Dickey faces suspension over TUEs

May 19
2010
Filed in: Non-racing,


Comments (6)

Prolific Midwest racer Duane Dickey (Mercy-Specialized) says he expects a two-year suspension and possibly a lifetime ban after refusing a drug test when the U.S. Anti-Doping Agency visited his home in Cokato, Minn.

Dickey was first suspended in 2002 for testing positive for phentermine, boldenone and nandrolone at the 2001 Tour of Guatemala. In the years that followed he endured medical calamity after calamity, as documented in this magazine story, including the removal of a brain tumor, removal of his colon and multiple surgeries to repair a twisted intestine. He nonetheless returned to competitive cycling and in 2006 received a three-year therapeutic use exemption (TUE) for the drug regimen he now had to follow. He says he re-applied to start the 2009 season, but USADA never issued the exemption, instead demanding additional medical information. This year he re-applied. "Once again they kept asking for more," he says. "I didn't understand this as nothing has changed with my health and it never will change, at least not for the better." In early April, his doctor's office faxed the requested information to USADA. USADA had not yet issued him his TUEs when it arrived Tuesday, May 11, for out-of-competition testing. Knowing he would test positive, Dewey says, he declined, and as a result he was told to sign a form acknowledging that he faced a two-year ban. "Maybe that was a bad choice, but it's too late now." Dickey says this was the first time he has ever been asked to be tested in the United States. Monday, less than a week after the visit, Dickey received e-mail saying his three-year TUEs had been approved. "The whole thing just seems weird to me," Dickey told me last week. "Why would they come after me like that? They knew I didn't have my TUEs in place, yet they came anyway knowing I would either not take the test or test positive." In 2008 Dickey won both the P/1/2 and the 30+ at the prestigious Snake Alley Criterium. In what may have been the last race of his career, Dickey won the P/1/2/3 race at Sunday's State Fair Criterium in Des Moines, Iowa. The week before he placed 3rd in the time trial and 5th overall in the 1/2's at the Joe Martin Stage Race in Arkansas. On May 1, Dickey raced the P/1/2 Circuit of Sauk in Wisconsin. A rider in the chase group tells me that after a long, devastating pull to start the last lap, Dickey said "Have a good race" to his fellow riders, turned around and returned to the start/finish area.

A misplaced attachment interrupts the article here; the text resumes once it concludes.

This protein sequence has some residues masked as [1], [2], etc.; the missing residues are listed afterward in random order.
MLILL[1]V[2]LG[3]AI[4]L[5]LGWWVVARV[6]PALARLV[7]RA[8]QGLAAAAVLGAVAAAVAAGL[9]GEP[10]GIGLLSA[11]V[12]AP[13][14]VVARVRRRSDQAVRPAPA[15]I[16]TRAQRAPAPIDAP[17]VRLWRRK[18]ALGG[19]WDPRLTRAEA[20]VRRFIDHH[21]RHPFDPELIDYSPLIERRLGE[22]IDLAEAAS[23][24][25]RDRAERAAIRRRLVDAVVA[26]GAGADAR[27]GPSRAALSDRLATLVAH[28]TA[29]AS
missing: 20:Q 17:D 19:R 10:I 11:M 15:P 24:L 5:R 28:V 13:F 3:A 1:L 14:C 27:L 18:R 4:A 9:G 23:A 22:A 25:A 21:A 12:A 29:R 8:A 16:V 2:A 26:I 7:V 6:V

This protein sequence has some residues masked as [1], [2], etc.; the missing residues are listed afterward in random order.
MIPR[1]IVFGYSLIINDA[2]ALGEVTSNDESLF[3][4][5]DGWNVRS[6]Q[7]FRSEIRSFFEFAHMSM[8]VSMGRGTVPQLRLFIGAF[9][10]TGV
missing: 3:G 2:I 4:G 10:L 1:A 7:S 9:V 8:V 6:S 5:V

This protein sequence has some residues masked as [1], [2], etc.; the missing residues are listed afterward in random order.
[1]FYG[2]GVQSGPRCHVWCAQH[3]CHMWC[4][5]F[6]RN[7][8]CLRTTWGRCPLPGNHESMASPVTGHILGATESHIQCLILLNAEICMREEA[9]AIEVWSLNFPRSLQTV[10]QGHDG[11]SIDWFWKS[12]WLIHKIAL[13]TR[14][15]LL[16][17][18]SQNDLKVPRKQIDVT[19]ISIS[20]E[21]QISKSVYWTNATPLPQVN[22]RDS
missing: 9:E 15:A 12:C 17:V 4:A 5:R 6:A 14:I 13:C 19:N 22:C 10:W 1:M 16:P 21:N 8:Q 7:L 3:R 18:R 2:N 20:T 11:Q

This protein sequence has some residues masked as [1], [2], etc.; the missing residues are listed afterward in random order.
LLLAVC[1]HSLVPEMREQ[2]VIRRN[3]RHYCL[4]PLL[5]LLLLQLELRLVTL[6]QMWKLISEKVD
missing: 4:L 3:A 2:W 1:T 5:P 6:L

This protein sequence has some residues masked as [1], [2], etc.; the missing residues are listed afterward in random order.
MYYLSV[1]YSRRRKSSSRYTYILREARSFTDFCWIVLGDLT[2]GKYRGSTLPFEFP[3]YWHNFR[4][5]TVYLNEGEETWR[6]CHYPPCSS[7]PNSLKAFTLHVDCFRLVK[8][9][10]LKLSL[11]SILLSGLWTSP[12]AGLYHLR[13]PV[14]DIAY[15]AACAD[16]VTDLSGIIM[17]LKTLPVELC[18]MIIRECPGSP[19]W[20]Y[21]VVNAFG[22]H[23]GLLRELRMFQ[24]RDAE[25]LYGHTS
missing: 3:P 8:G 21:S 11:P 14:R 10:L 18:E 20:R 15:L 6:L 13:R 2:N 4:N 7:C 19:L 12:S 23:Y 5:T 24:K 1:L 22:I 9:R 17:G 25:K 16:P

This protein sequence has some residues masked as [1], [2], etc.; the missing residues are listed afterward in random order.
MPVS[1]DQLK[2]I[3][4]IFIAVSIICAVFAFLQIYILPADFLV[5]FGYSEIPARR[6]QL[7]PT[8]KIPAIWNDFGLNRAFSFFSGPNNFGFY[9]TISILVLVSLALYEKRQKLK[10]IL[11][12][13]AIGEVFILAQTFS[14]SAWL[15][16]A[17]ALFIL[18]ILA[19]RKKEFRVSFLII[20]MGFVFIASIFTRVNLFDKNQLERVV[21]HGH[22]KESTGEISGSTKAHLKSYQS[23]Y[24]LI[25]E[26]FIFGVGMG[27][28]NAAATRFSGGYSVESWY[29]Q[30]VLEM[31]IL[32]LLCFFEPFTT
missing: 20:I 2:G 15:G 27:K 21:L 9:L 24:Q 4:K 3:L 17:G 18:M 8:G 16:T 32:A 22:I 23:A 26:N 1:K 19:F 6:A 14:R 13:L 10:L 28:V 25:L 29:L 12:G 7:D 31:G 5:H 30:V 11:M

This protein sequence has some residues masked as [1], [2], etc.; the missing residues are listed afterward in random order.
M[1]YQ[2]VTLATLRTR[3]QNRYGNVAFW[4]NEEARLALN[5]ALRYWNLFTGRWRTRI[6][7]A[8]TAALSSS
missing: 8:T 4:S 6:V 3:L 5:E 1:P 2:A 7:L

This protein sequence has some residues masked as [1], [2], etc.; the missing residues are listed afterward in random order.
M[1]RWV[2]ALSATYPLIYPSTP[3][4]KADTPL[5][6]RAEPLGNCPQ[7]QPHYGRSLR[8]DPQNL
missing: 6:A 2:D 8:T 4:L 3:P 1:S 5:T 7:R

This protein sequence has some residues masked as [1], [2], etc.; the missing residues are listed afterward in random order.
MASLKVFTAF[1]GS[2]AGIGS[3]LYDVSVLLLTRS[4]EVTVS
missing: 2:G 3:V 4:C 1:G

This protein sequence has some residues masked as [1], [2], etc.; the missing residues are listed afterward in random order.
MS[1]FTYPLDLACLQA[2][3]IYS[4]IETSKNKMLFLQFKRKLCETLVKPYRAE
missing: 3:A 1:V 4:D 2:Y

Comments

1.

May 19
2010

3:55 pm

.(JavaScript must be enabled to view this email address)

If everything is as said….thats pretty jacked imo

2.

May 19
2010

5:21 pm

John Wilke

Hope all turns out okay, Dewey.

3.

May 19
2010

8:13 pm

thesuperrookie (Grumpy's/LGR)

Keep your head up Dewey.

-#1 fan

4.

May 20
2010

4:31 pm

.(JavaScript must be enabled to view this email address)

I’ve never met Duane Dickey and I can’t imagine living with a devastating chronic illness.  That said, I am sick of dishonorable and cheating athletes stealing the limelight and results away from other competitors.  I am tired of hearing rationalizations and partial admissions.  I hope there weren’t too many disappointed riders comparing themselves to a doper.  I hope there weren’t too many riders who missed out on opportunities or podium spots.  I hope the men and women of anti-doping agencies continue their work in the face of naive and false criticism.  There, I said it.  Now let me have it!

5.

May 21
2010

7:49 am

.(JavaScript must be enabled to view this email address) (Verizon Wireless)

Right on Jason! Whether Duane is guilty or not, by refusing the test he only raises the implication that he has something to hide. It just doesn’t look good, especially since he has a valid medical reason for any positive test results. Taking the test would have been his only chance to fully clear his name. Now he’s always going to have that shadow of a doubt associated with him. All this doping crap takes the honor out of sport, and I’ll never understand the mentality of the people who do it. I know for me I’d rather be able to live with myself (and preserve my health) then win some dumb bike race that nobody in this country really even cares about. Dopers SO suck!

6.

May 22
2010

7:38 pm

.(JavaScript must be enabled to view this email address)

This article made my hurry up and set up an account just so I could make a comment.


I forgot what I wanted to say.

 

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